Canadian Underwriter

Ontario government proposes to ‘strengthen’ conservation authorities’ flood protection role

September 12, 2017   by Canadian Underwriter

Print this page Share

Ontario politicians debated Monday a bill that, if passed into law, would increase the role of conservation authorities in protecting property from flooding.

Provincial conservation authorities’ roles include flood and erosion control, ice management, flood forecasting and warning and drought and low-water programs, Natural Resources and Forestry Minister Kathryn McGarry told the legislature Sept. 11 during debate on Bill 139.

That bill – tabled Monday for second reading by Municipal Affairs Minister Bill Mauro – is omnibus legislation that proposes, among other things, to enact the Local Planning Appeal Tribunal Act and to make changes to the Conservation Authorities Act.

If Bill 139 is passed into law, changes that would take effect at a later data include “the strengthening of conservation authorities’ role in protecting people and property from flooding and other water-related natural hazards,” McGarry said.

“We have all witnessed the impact of climate change and major flooding, as close as the community of Windsor,” Peggy Sattler, New Democratic Party MPP for London West, said Monday at Queen’s Park in Toronto. “We know that updating flood maps is a major expense and it is a major undertaking. Significant funding will be required in order to do that to protect communities—not even communities that are located in flood plains, but communities across this province—from climate change and excessive flooding.”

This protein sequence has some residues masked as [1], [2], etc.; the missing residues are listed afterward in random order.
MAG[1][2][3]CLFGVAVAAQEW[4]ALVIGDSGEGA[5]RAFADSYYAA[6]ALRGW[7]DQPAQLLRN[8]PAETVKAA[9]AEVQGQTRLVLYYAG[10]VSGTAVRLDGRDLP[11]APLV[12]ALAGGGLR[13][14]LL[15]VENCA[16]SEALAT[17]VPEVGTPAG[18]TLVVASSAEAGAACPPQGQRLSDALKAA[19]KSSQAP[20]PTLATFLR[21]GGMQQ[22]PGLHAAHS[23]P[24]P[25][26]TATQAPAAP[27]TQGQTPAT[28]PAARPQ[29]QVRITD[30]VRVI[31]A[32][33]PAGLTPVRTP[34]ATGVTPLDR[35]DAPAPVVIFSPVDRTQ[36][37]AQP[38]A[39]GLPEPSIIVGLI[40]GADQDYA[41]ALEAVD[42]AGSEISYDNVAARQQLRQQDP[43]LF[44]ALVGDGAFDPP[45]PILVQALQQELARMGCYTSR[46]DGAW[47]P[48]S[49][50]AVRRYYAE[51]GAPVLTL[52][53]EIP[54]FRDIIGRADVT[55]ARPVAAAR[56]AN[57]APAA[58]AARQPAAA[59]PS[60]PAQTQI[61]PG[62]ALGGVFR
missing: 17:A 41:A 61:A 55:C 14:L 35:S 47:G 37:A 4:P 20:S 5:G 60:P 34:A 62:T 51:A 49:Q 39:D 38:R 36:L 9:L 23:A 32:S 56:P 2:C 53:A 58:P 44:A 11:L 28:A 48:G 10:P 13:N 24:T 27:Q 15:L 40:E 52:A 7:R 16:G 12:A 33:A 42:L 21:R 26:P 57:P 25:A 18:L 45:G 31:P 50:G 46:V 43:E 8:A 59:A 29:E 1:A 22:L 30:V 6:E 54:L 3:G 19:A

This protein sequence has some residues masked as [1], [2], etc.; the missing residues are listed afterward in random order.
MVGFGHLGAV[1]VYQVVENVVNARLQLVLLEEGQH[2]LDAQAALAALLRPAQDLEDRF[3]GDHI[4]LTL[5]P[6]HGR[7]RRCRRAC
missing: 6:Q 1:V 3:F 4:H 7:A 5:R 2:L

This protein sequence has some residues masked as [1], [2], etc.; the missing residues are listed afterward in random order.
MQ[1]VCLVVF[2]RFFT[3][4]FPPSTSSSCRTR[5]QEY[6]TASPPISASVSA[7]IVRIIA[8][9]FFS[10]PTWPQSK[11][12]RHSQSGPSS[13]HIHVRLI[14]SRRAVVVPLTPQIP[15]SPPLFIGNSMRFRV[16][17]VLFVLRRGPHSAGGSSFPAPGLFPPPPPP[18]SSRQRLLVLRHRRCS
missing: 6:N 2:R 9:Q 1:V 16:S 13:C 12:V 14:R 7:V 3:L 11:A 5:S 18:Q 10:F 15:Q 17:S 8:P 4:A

The provisions of existing law “regulating activities that may be carried out” in areas over which conservation authorities have jurisdiction would be “substantively amended,” by Bill 139, the government states in an explanatory note. For example, Section 28 “currently gives authorities certain regulation-making powers, including the power to regulate the straightening, changing and diverting of watercourses and development in their areas of jurisdiction and to prohibit or require the permission of the authority for such activities.”

A new section 28 would let a conservation authority “attach conditions to a permit or refuse to issue a permit” if, in the opinion of the authority, the “activity is likely to affect the control of flooding, erosion, dynamic beaches or pollution or the conservation of land.”

Conservation authorities currently “provide advice to municipalities on natural hazard management and regulate development and other activities in areas affected by water-based natural hazards such as flood plains, shorelines and wetlands,” McGarry said Monday.

Bill 139 would also replace the Ontario Municipal Board with the Local Planning Appeal Tribunal, Mauro said Monday.

“The proposed legislation would reduce the number of appeals that are heard by limiting what could be brought before the new tribunal,” Mauro added. “In many jurisdictions, when the province or the senior level of government approves major planning documents such as official plans, these decisions are not appealable.”

With Bill 139, the ruling Liberals want to “reinforce a municipality’s role in the land use planning process by reducing the tribunal’s ability to overturn municipal decisions,” Mauro said. “The proposed tribunal’s jurisdiction would be limited to considering whether a municipal decision is consistent and conforms with provincial and local plans and policy.”